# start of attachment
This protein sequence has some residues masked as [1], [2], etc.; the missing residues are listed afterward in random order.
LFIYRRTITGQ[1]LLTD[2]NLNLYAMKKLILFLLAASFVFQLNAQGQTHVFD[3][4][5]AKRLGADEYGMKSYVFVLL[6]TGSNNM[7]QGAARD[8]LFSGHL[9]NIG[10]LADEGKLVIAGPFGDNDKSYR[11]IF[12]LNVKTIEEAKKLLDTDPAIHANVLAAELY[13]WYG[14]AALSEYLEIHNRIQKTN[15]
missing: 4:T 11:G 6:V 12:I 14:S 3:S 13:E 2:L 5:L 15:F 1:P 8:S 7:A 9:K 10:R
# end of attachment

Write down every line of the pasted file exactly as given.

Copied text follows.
This protein sequence has some residues masked as [1], [2], etc.; the missing residues are listed afterward in random order.
LFIYRRTITGQ[1]LLTD[2]NLNLYAMKKLILFLLAASFVFQLNAQGQTHVFD[3][4][5]AKRLGADEYGMKSYVFVLL[6]TGSNNM[7]QGAARD[8]LFSGHL[9]NIG[10]LADEGKLVIAGPFGDNDKSYR[11]IF[12]LNVKTIEEAKKLLDTDPAIHANVLAAELY[13]WYG[14]AALSEYLEIHNRIQKTN[15]
missing: 4:T 11:G 6:V 12:I 14:S 3:S 13:E 2:L 5:L 15:F 1:P 8:S 7:A 9:K 10:R